{        
0x89,0xD0, // MOV EAX,EDX
0xD1,0xC8, // ROR EAX,1
0xC3       // RET
        };
        
    unsafe static void Main(string[] args)
    {
        fixed(byte* startAddress = &asmBytes[0]) // Take the address of our x86 code
        {
            // Get the FieldInfo for "_methodPtr"
            Type delType = typeof(Delegate);
            FieldInfo _methodPtr = delType.GetField("_methodPtr", BindingFlags.NonPublic | BindingFlags.Instance);

            // Set our delegate to our x86 code
            Ret1ArgDelegate del = new Ret1ArgDelegate(PlaceHolder1);
            _methodPtr.SetValue(del, (IntPtr)startAddress);

            // Enjoy
            uint n = (uint)0xFFFFFFFC;
            n = del(n);
            Console.WriteLine("{0:x}", n);
        }
    }
}

Code | IL
Friday, January 28, 2005 7:15:12 PM UTC  #    Comments [14]  |  Trackback Tracked by:
"http://coppohq.biz/www-cuconnect-colorado-edu.html" (http://coppohq.biz/www-cuc... [Pingback]


Saturday, January 29, 2005 1:22:22 AM UTC
Of course when CLR 2.0 comes out and you can run on x86 or IA64 machines, doing this will cause you a boatload of pain :-)
Shawn
Saturday, January 29, 2005 4:18:08 PM UTC
I wonder, could you use this as an attack vector into an application that uses delegates or does the framework prevent that from occuring?
Saturday, January 29, 2005 4:49:23 PM UTC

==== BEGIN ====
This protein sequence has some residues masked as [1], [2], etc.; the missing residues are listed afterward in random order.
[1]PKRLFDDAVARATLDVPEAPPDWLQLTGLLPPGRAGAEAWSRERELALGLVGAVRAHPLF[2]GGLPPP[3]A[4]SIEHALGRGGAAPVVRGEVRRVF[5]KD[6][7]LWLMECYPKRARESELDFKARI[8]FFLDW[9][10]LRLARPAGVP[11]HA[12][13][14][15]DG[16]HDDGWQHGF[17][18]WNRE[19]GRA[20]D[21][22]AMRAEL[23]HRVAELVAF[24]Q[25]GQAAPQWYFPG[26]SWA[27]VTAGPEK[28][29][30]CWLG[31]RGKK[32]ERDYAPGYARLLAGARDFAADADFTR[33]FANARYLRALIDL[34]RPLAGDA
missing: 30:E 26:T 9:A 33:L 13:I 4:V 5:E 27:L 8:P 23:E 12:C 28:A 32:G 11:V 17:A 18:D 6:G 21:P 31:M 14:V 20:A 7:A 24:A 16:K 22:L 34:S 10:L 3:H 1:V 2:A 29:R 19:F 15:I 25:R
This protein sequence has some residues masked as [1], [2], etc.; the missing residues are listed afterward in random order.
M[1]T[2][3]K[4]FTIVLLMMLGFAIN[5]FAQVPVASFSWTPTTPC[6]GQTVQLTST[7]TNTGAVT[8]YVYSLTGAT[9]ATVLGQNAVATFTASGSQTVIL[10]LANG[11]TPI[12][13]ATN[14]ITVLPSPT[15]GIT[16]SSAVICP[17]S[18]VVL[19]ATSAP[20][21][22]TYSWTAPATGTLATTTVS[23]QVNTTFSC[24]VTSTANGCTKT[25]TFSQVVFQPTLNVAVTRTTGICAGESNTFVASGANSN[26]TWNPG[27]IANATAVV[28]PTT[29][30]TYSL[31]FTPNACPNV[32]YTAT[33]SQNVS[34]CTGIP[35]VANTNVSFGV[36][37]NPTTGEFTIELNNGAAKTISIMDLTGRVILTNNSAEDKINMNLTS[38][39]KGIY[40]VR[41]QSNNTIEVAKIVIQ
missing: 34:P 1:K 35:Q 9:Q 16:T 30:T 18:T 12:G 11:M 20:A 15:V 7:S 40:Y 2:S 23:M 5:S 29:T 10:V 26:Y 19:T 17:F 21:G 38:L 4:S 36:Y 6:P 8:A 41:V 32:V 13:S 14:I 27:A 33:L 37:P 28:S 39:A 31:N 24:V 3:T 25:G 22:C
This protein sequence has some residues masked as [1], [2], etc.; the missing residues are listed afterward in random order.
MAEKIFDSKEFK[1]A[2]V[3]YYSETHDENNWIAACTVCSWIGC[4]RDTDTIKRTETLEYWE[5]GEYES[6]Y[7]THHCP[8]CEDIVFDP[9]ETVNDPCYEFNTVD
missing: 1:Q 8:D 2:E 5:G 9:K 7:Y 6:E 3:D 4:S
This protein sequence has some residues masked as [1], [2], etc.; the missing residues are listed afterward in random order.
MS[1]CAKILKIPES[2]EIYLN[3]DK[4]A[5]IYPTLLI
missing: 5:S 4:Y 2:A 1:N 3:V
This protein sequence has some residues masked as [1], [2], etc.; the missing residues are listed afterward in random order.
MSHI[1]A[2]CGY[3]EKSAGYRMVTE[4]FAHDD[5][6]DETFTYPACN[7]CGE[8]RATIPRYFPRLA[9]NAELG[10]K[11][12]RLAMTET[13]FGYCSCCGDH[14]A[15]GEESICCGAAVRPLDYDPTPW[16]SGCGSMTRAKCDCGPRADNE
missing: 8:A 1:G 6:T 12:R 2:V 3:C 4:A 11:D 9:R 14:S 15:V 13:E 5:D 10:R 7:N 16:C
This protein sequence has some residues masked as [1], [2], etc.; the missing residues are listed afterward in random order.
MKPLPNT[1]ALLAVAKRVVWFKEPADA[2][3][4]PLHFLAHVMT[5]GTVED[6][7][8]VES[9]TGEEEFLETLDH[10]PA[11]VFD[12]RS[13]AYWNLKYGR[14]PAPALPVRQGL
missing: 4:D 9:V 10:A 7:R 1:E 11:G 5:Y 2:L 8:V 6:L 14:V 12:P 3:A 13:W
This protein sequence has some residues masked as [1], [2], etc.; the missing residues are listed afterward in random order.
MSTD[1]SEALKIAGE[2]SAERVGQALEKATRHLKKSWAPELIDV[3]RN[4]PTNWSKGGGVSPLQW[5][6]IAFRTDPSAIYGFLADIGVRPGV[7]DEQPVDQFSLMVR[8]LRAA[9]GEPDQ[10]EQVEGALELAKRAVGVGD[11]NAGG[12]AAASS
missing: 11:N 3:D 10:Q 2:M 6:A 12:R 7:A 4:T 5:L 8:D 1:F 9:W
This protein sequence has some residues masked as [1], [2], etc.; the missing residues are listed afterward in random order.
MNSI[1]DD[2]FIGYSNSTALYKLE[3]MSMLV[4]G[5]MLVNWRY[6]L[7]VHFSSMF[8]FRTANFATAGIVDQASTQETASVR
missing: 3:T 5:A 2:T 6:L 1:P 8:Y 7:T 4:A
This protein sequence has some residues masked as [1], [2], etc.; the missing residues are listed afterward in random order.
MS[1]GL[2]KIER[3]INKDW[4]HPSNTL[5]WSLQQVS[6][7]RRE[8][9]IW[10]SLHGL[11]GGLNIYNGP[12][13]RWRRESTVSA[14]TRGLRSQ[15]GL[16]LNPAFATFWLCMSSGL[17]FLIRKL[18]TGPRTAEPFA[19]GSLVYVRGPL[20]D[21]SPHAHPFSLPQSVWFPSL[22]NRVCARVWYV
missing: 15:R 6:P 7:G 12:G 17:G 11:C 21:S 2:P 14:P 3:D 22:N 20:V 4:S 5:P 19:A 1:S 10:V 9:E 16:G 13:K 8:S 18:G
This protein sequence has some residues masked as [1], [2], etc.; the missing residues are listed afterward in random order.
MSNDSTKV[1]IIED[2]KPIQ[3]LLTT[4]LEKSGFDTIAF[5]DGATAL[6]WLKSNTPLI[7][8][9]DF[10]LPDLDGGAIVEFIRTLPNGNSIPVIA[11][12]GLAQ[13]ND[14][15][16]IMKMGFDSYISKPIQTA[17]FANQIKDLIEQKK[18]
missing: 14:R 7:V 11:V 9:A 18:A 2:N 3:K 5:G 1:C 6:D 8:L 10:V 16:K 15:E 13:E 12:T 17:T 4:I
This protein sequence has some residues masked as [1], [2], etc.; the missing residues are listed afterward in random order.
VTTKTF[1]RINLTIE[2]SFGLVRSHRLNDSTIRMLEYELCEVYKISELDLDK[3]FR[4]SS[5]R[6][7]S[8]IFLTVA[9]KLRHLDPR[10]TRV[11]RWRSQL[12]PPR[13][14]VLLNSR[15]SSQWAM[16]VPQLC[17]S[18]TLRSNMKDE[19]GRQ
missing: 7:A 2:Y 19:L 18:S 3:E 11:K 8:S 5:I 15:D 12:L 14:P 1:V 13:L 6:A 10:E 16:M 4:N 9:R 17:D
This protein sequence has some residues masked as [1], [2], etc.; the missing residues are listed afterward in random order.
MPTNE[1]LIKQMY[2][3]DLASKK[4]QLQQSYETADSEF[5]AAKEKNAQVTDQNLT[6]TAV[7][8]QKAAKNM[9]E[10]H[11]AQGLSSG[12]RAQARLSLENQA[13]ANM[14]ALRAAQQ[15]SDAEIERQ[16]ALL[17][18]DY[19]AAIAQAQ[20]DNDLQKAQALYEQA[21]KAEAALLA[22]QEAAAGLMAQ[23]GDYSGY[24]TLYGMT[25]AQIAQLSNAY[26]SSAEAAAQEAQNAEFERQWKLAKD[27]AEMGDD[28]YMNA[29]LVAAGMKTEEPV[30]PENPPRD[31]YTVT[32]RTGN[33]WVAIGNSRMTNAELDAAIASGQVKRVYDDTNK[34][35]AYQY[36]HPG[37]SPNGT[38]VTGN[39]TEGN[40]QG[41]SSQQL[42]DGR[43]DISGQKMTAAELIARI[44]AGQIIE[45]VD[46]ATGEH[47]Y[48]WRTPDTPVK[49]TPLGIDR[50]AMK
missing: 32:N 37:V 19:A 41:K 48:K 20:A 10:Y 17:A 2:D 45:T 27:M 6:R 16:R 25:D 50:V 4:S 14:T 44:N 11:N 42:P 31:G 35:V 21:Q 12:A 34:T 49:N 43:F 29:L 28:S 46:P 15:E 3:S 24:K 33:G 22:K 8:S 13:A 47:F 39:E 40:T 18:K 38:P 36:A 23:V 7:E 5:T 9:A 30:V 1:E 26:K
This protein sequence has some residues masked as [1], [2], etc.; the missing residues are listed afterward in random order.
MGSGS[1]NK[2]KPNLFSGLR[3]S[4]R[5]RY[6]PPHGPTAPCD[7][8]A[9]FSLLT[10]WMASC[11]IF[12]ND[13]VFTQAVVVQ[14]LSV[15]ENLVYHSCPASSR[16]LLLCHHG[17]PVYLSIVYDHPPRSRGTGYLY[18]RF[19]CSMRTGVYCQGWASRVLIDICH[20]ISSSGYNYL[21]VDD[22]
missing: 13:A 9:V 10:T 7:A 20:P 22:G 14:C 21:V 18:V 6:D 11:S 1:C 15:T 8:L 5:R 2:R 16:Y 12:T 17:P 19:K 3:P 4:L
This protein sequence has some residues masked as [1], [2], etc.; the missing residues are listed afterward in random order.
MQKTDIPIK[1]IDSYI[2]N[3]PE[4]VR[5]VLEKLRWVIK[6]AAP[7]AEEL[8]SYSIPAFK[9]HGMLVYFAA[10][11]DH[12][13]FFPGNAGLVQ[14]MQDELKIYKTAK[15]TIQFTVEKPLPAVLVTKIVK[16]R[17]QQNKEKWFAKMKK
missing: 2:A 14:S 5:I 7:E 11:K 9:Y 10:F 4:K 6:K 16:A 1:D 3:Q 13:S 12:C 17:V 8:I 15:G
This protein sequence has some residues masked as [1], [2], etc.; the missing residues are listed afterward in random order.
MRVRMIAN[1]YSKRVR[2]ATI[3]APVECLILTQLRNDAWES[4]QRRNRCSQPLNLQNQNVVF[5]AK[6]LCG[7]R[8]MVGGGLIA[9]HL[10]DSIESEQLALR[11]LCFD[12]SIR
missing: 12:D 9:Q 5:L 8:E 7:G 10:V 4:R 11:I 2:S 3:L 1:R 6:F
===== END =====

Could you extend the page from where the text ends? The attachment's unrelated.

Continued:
The thing is, AFAIK, you need full trust to modify private fields via reflection. So, if you are already running as full trust, you can do any number of things. In fact, a cute way is screwing up the stack and getting your methods run that way. But really, after you're running as full trust, there's so many attacks, its irrelevant. Now... if you did this inside VERIFIED, UNTRUSTED, code... that'd be something to report.

In fact, quite some time ago, I did stumble on something like that, but MS took care of it. Maybe in 5 years I can publish details :P.
Saturday, January 29, 2005 6:12:31 PM UTC
Thanks that makes sense.

The bad thing is .Net is ending up being just like the registry and running full admin where users are concerned. At least now it's down to the app level though. However I would bet good money users will still click on "trust this source" etc and run it under full privileges and get hacked. .Net is a step in the right direction for security the issue is getting people to use it.